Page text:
A reader's reception of this book will depend entirely upon his disposition to skepticism. Someone who rejects anything not based on concretely interconnected evidence will have a hard time with it. This writer, having written a book (Stars, Gods, and Order in the Universe: the Myth of Replacement), whose ideas are also based on the writings of Tilak and Hamlet's Mill, am not entirely convinced in detail, but I certainly agree with Johnson that the "Odyssey" is a poem about the seasons and the stars and planets that govern them, and give him credit for having written a book charged with stimulating ideas and many wonderful observations.
The book is crippled by not having a subject index. There are too few illustrations to back up statements about star positions, despite the generally good introductions to matters celestial, and in particular, I would dispute the dates suggested for the reign of this or that constellation over the equinoxes and solstices.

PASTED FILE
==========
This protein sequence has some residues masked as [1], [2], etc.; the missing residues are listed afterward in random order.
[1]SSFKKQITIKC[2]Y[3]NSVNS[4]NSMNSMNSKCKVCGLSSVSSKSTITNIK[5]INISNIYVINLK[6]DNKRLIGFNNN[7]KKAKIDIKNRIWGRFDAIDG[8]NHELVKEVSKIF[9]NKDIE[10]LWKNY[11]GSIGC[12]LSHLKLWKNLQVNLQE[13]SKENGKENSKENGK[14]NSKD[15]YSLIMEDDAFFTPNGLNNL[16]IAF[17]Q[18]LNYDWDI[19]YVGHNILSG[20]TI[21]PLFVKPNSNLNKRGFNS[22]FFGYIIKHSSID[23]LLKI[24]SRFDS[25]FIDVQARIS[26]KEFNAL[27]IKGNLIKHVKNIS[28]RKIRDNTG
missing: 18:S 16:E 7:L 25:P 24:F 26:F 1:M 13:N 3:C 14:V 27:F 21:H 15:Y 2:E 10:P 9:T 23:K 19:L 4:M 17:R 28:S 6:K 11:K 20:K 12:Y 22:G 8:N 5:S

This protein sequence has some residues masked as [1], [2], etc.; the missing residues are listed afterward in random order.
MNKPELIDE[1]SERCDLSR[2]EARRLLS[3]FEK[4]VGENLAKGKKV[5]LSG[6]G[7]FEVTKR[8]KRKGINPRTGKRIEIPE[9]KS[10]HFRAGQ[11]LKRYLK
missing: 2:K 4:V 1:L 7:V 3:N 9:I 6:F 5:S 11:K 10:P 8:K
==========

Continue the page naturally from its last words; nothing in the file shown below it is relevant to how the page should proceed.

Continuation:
• Phain
An awesome writer. Reads like a cool breeze and a quality Bourbon
  • Tujar
I'm really impressed with this. I feel he makes a great case. It can never be perfect in every detail because the tale was probably passed on by people who did not know the relationship to the heavens.

For example, there was a recent Gilgamesh translation where it went for the story aspect and purposely left out 'repetitive lists of numbers.' That's fine--we learn something but it unhinges such writings from a great part of their intended purpose.

But back to why this is an exceptional work. There are fold-out star charts and attempts to relate to other traditions. Many cultures had the idea that your soul literally traveled along the Milky Way, encountering trials or gate-keepers where the educated person could bypass if they knew the right words or how to beat the trial or whatever. Many cultures used story as a mnemonic aid to help remember the stars in the seasons for navigation and general time-keeping.

Important stuff. Important to know how our ancestors thought and often to even see how religious stories got started.